We were invited by John to join OCAP in conducting this survey and it confirmed what we hear everyday from our patients – the shelter system is stretched to the limit. The City of Toronto is relying on well-meaning charities to catch those falling through the gaps – but it’s clear from this report that they are bursting at the seams.

Today, City Council is voting on the budget. Originally, this budget did not even include funding to keep warming shelters open throughout the winter. Last year, 3 people died on the streets from cold exposure. This is just the tip-of-the-iceberg of how health is impacted by being out in the cold. 99% of deaths caused by cold weather don’t occur immediately – instead, they occur up to a month after exposure by increasing the risk of heart attacks, strokes, and pneumonia. Medically, ethically, and economically – it makes sense to bring everyone out of the cold.

It wouldn’t be correct to say the city is merely ignoring the crisis in the shelter system. In reality, they are actively planning to make it worse. The redevelopment of Seaton House poses a net loss of beds – which is unfathomable for a system already consistently above the target of 90% capacity.

Health Providers Against Poverty commend OCAP on documenting what unfortunately those using the shelter system know all too well, and providing 5 key ways the city must act.”

The Crisis in Toronto’s Shelter System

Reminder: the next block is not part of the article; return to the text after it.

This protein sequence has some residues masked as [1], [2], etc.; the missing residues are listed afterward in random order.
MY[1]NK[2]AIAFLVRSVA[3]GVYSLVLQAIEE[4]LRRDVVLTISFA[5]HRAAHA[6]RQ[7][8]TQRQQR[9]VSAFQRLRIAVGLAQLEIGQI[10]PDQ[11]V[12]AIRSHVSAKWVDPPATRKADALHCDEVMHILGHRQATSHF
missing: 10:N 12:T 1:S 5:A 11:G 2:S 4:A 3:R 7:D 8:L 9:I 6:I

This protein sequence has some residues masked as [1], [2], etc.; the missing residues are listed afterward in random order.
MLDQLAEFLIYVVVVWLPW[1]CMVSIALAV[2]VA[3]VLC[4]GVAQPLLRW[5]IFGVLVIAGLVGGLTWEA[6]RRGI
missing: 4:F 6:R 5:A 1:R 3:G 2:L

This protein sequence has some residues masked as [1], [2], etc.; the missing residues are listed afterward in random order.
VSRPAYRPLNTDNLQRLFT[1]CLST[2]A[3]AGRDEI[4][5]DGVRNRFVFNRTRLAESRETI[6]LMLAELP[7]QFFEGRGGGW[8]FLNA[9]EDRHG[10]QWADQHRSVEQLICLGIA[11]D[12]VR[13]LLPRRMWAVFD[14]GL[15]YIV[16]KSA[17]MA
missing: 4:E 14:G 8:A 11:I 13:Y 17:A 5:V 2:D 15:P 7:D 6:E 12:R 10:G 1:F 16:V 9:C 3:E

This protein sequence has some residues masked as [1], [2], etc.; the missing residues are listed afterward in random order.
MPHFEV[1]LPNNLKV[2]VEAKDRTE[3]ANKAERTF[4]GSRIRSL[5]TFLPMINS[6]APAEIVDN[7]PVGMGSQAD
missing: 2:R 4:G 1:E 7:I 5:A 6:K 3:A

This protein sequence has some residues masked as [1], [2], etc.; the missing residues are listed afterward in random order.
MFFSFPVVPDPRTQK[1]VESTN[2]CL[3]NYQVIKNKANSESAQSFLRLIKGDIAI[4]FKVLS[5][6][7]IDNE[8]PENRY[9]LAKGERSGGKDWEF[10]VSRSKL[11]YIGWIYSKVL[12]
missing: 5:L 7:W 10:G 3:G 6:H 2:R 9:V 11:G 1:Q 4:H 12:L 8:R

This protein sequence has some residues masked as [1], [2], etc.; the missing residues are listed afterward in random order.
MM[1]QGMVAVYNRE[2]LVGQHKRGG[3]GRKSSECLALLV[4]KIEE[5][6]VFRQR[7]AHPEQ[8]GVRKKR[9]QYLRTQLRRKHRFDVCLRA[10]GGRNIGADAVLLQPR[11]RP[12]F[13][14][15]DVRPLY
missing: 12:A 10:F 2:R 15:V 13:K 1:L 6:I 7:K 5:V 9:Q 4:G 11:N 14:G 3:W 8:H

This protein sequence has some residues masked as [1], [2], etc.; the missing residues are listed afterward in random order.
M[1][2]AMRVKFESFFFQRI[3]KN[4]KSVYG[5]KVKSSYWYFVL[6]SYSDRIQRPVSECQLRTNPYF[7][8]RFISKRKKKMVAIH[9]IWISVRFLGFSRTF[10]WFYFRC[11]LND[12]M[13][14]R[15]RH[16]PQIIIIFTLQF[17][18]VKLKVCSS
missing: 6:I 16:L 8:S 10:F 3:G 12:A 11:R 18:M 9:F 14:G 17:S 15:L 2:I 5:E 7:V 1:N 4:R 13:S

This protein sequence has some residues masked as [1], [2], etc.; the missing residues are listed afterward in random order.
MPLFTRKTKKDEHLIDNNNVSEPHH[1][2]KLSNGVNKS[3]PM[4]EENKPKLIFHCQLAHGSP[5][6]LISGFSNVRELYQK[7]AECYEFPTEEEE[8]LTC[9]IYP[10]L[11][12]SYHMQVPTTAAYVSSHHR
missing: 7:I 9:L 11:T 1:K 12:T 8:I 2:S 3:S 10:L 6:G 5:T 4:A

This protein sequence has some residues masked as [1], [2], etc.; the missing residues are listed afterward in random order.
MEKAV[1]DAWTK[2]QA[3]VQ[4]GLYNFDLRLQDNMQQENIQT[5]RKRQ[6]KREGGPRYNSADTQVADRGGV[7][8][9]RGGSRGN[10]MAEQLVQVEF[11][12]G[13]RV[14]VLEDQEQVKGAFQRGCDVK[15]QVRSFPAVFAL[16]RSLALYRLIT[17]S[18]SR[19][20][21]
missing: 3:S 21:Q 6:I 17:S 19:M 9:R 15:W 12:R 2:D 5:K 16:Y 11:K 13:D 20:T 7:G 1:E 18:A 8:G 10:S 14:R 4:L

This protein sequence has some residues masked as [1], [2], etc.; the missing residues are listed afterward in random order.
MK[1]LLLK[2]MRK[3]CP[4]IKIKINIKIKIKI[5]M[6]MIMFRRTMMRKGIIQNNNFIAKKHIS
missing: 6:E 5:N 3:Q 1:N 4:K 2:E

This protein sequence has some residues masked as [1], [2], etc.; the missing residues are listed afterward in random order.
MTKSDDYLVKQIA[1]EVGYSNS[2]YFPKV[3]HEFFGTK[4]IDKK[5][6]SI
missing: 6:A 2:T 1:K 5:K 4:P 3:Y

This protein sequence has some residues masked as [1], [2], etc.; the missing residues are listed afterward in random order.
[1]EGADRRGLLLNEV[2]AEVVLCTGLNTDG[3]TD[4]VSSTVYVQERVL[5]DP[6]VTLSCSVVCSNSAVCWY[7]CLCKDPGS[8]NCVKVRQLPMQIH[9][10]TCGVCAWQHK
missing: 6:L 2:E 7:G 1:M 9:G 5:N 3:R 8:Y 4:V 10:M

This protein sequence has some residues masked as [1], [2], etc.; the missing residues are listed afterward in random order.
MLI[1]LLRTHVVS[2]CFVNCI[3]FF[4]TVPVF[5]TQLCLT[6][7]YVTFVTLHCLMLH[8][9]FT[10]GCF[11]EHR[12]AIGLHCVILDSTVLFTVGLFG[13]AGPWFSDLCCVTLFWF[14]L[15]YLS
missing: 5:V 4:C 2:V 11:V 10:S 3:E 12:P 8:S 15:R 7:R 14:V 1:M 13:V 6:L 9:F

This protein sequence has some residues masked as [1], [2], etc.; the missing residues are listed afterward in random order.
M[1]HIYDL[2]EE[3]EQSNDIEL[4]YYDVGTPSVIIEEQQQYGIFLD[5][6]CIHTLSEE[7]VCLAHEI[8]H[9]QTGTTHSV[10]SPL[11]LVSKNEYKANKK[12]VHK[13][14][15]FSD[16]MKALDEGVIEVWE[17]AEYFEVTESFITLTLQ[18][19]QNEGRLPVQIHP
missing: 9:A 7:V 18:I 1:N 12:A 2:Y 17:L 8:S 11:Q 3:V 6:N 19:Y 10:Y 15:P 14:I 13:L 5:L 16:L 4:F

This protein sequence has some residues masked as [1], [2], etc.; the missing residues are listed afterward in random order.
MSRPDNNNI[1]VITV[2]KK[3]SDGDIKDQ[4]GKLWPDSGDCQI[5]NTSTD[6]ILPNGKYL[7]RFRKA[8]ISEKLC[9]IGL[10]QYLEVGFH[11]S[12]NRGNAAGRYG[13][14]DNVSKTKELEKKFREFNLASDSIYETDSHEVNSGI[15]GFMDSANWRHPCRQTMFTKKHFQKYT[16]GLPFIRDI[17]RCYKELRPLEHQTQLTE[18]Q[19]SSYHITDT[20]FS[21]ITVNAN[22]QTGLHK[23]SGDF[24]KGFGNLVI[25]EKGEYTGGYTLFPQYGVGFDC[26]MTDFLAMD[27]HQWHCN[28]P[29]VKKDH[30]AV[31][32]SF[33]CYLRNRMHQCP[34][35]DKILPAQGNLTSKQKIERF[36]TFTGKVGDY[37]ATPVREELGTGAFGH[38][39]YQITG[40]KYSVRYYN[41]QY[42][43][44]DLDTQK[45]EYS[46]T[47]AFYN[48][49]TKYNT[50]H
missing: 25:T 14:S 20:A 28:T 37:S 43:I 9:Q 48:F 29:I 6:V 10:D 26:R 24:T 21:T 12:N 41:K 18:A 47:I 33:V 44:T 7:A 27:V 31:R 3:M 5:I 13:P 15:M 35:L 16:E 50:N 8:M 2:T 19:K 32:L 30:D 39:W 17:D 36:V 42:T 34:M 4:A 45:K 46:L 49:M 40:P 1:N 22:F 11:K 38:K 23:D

The Ontario Coalition Against Poverty’s recent report Out In The Cold: The Crisis In Toronto’s Shelter System has revealed the City’s inadequate response to homelessness, particularly in the cold winter months. The report includes findings from interviews with over 100 service users at numerous Out of The Cold locations.

This report confirms HPAP member’s concerns that Toronto shelter’s are over-crowded and inaccessible, contributing to serious health risks for people who are homeless.

The Toronto Star published OCAP’s findings in an article that asserts that “Toronto is failing to meet the basic needs of its homeless population”.

HPAP supports OCAP in demanding that the City take the following measures to address this crisis:

  1. Ensure the shelter system’s 90% maximum occupancy policy
  2. Immediately open new spaces to shelter people, including the Federal Armouries
  3. End discriminatory practices within the shelter system
  4. No further loss of shelter beds
  5. Respect the right to housing

Join OCAP for a Public Release of the Report and March to City Hall on Wednesday, February 17 at 11:00 AM, starting at Queen and Sherbourne.


Toronto Must Not Leave People Out In the Cold

Health care providers are advocating for the City of Toronto to provide adequate shelter space to keep people out of the cold and prevent unnecessary illness and deaths this winter.